Paraded.

The tourists? They’re on Bourbon Street. The rest of Mardi Gras is for us.


7 Responses to “Mardi Gras recap, NOLA 2010”

  1. Michael Cunningham Says:

    Hi Summer,
    I read in your article that you now call NOLA home or were you with locals? If so, Welcome Home ! YES, there is definitely a difference in how locals celebrate and how visiting public celebrates. I’ve been a Burner since 1996 and New Orleans / South Louisiana has and will always be home for me. I am excited to know that there is now even more Burner presence here. New Orleans can be a hard group to motivate . ala loose organizational tolerance. But, if you need volunteers for an event let me know … I’m in that number !

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  2. xhoosier Says:

    I like your comment about girls gone wild and mardi gras. I have gone maybe 10 or so times in the last 25 years and we take our son with us. Friends in our home town always ask us about all of the wild things that happen at Mardi Gras and how our kid deals with it. Even after explaining to them that there are the parades near the French Quarter and then there are the parades in the local neighborhoods they still don’t get it. Not exactly like explaining buring man to someone who hasn’t been there but close. You will not understand unless you experience it!

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  3. BrotherMichael Says:

    WOW. I had no idea of the level of creativity at Mardi Gras.
    Thank you so much for opening my eyes. I had never before considered going but now I will put it on my list of things to do before I depart this earth.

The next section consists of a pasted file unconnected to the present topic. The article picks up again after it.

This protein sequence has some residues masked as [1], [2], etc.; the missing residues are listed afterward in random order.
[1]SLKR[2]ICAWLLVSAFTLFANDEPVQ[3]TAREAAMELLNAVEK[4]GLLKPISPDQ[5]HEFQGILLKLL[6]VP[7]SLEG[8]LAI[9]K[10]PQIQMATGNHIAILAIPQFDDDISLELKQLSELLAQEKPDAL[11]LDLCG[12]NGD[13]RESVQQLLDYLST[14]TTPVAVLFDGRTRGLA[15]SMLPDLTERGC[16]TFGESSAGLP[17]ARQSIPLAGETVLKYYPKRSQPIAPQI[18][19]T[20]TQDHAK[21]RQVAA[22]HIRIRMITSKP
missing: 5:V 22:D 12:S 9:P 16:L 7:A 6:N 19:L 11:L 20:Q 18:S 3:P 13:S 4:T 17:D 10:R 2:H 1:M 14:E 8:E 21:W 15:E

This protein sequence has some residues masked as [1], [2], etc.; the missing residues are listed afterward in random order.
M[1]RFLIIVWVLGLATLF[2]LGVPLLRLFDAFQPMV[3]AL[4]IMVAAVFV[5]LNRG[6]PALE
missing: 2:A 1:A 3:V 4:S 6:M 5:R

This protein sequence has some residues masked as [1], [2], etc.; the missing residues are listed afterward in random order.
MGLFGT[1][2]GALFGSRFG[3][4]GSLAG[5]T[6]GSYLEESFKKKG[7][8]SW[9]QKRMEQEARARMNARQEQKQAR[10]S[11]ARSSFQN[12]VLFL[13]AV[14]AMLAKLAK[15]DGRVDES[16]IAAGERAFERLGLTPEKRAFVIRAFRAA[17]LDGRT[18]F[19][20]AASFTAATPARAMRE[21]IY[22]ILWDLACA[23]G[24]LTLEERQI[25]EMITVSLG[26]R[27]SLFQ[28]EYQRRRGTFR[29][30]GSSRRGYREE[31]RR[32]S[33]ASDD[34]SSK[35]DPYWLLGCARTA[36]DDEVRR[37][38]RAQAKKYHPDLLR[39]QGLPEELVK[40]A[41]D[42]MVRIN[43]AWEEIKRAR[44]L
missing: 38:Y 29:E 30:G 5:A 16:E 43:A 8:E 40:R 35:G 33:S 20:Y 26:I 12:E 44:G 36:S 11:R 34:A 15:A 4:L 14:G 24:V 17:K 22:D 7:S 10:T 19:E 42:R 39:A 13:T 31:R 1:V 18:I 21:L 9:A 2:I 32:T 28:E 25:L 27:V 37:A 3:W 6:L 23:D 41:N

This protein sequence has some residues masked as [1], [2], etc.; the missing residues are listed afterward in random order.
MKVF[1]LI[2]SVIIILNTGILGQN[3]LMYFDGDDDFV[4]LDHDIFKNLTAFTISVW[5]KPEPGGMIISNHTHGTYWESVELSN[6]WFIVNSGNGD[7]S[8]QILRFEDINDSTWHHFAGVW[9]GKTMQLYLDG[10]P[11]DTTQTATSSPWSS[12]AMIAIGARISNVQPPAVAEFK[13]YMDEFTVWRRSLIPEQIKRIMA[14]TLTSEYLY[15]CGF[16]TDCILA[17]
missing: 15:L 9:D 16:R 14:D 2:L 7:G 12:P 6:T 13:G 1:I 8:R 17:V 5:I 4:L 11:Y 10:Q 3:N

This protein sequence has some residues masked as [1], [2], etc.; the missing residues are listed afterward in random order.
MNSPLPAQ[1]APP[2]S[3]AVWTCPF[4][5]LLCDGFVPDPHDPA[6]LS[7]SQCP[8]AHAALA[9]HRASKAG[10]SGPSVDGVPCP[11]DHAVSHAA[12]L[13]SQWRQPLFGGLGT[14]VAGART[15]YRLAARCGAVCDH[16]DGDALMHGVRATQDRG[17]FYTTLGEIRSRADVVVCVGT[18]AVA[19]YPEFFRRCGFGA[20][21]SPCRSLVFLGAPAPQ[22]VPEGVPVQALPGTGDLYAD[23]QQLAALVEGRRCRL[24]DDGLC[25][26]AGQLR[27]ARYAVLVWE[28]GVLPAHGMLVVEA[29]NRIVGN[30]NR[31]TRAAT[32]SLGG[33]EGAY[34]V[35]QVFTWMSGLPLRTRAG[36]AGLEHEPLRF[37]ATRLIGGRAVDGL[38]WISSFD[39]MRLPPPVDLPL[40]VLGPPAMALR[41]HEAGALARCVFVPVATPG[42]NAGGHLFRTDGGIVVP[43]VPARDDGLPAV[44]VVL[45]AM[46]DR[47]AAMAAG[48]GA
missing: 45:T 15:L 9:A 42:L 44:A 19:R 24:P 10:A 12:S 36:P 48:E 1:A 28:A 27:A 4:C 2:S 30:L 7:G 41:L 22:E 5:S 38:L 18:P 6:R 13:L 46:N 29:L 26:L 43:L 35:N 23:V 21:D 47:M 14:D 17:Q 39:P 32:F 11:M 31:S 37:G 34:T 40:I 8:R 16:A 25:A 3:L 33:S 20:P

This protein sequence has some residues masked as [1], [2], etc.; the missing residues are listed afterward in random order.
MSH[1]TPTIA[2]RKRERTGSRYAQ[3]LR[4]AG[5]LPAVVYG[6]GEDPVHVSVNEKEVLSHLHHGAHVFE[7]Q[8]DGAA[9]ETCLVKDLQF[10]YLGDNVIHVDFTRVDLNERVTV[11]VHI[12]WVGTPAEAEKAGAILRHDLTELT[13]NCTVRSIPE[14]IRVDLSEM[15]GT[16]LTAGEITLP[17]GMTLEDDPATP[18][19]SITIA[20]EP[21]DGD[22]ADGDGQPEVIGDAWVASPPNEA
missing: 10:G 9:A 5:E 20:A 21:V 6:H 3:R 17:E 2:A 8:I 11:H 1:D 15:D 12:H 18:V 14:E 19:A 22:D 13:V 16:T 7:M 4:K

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  4. Nawlinshome Says:

    I’m a native New Orleanian with a deep desire to experience Burning Man. Just like Mardi Gras, it’s best viewed with the natives. I’d love to meet some locals that venture out to Burning Man each year or make some online friends that would be willing to befriend me at Burning Man in return for hanging out with the locals for Mardi Gras.

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  5. Pixel Says:

    Glad to see you come around Summer! I am 30 yrs. young and have never missed a Mardi Gras, even since I have been living in CO since Katrina forced me out of my hometown. It was not until I moved to CO that I really learned what the rest of the world thinks of Mardi Gras…I suppose very similar to what those whom have never been to Burning Man think of it. People outside of the South are often shocked to learn that I enjoyed MG my whole life, and yes most definitely even as a kid, but those are the ones that have not been and don’t get it. After our first burning man 3 yrs ago my husband and I looked at each other and said “reminds me of Mardi Gras!” and we were not referring to the trinkets, drunks, & topless! It reminded us of MG because of the feeling you get during this blissful week full of culture, community, love, and the “laissez faire” & “laissez les bon temps roulez” attitude that also takes over BRC. The residents of BRC, like New Orleans, for a week become your best friends opening their homes (or camps) to everyone no matter who you are or where you’re from, where work is not a word (unless you’re working on a float of course) but singing, dancing, and frolicking in the streets is mandatory. And like Burning Man, you see some of the most amazing costumes and parties ever! We are so thankful that BM & MG are 6 months apart, as they have both now become our 2 biggest celebrations & trips “home” of the year.

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  6. janine Says:

    Hello, I met a really great man named Levy at Burning Man 2010. It was saturday night. Levy is from New orleans and has an irish last name which I can’t remember..plz help me get in contact. Thank u janine